The Google Pixel 2 might sport one of the best smartphone cameras around, but when it comes to the display—particularly on the larger XL—model, Google has had nothing but trouble. Reports of everything from burn-in, to blue tint off-axis, to 'dull' colors have left the tech giant playing catch up, and today it finally ... well... caught up. Or at least it tried.

A promised software update released on Tuesday (and rolling out to all users by the end of the week) addresses the issue of burn-in with some minor tweaks, and adds three total color saturation modes under the phone's Display settings to hopefully quiet down the complaints about 'dull' colors.

Here's a quick summary of the update in Google's own words:

This update includes some of the enhancements we posted about on October 26, such as the new Saturated color mode for Pixel 2 and Pixel 2 XL, a fix for the faint clicking noise heard in some Pixel 2s, and other bug and security updates. As we mentioned in our deeper dive, this update also brings planned UI changes which extend the life of the OLED display, including a fade out of the navigation buttons at the bottom of the screen and an update to maximum brightness.

According to Android Central, the updated saturation settings come in three flavors: Natural, Boosted, and Saturated. Natural should provide the most accurate color reproduction; Boosted takes the place of the "Vivid Colors" setting previously available, which boosted saturation by 10%; and, finally, Saturated will put the display in an "unmanaged configuration" that will make colors "more saturated and vibrant, but less accurate," according to Google's deep dive on the topic.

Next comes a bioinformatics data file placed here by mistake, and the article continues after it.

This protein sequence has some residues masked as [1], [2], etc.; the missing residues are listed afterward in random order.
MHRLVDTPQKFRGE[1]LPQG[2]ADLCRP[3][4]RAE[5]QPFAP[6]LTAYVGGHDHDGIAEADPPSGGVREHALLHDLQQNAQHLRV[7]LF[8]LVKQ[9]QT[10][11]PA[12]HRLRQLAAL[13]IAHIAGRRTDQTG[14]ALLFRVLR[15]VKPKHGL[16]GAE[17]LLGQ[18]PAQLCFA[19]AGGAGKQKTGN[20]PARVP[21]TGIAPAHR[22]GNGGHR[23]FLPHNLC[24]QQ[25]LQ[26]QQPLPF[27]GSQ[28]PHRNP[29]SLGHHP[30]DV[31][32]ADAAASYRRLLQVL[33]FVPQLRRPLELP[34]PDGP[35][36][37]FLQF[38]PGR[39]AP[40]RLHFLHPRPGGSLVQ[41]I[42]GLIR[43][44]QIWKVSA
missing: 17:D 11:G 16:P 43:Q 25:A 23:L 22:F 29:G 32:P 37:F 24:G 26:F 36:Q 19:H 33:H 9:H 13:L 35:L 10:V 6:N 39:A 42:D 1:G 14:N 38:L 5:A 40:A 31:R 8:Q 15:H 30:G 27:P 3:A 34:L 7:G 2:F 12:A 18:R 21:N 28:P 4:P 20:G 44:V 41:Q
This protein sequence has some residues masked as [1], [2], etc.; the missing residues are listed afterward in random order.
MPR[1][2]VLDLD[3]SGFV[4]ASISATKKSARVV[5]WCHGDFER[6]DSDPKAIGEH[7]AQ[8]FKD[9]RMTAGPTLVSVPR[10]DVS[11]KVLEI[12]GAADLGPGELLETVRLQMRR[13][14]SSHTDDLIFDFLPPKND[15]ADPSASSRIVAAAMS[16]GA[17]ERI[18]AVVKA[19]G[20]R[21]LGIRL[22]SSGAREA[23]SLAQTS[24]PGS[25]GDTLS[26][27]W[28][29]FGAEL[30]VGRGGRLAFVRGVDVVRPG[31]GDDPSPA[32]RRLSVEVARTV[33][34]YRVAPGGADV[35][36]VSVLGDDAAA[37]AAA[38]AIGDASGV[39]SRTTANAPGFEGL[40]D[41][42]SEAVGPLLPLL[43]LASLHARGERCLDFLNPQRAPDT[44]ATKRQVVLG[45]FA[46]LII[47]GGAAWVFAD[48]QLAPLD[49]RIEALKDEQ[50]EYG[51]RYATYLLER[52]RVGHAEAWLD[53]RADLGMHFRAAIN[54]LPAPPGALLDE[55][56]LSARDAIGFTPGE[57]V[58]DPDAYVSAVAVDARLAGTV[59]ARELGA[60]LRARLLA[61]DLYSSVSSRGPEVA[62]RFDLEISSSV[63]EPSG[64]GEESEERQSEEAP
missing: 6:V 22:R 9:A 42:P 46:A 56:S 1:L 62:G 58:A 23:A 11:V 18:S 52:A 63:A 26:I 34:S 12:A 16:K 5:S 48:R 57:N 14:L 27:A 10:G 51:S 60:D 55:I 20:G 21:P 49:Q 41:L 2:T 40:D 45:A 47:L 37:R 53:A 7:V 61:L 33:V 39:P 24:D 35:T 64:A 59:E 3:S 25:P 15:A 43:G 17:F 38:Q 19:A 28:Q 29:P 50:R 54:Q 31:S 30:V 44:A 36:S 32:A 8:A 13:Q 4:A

Unfortunately, this mode throws away one of the most important things about Android Oreo: color management. In 'Saturated' mode, all apps, images and video will first render to sRGB (for now) and then be stretched to the display's wider color gamut.

This will make for inaccurate colors across the two devices, but there is hope for us color nerds. As Seang Chau, VP of Engineering at Google, says in his blog post: due to color management under the hood in the new OS, "an Android app developer can now make use of the wider Display P3 color gamut precisely for a wider range of colors. Google apps will take advantage of wide colors in the future." We're hoping this means that future apps will render either to P3 or straight to a display profile provided by Google, which would allow for saturated colors when appropriate, but not at the cost of accuracy.

Finally, no comment was made on the poor viewing angle of the XL model that introduces a strong blue-tint off-axis (see picture above of the Pixel 2 XL vs the original XL). This can make photos with warmer tones look even more desaturated by shifting toward blue. But while Google was able to address some of its display complaints this week, this seems like a hardware problem that will be difficult to fix via software.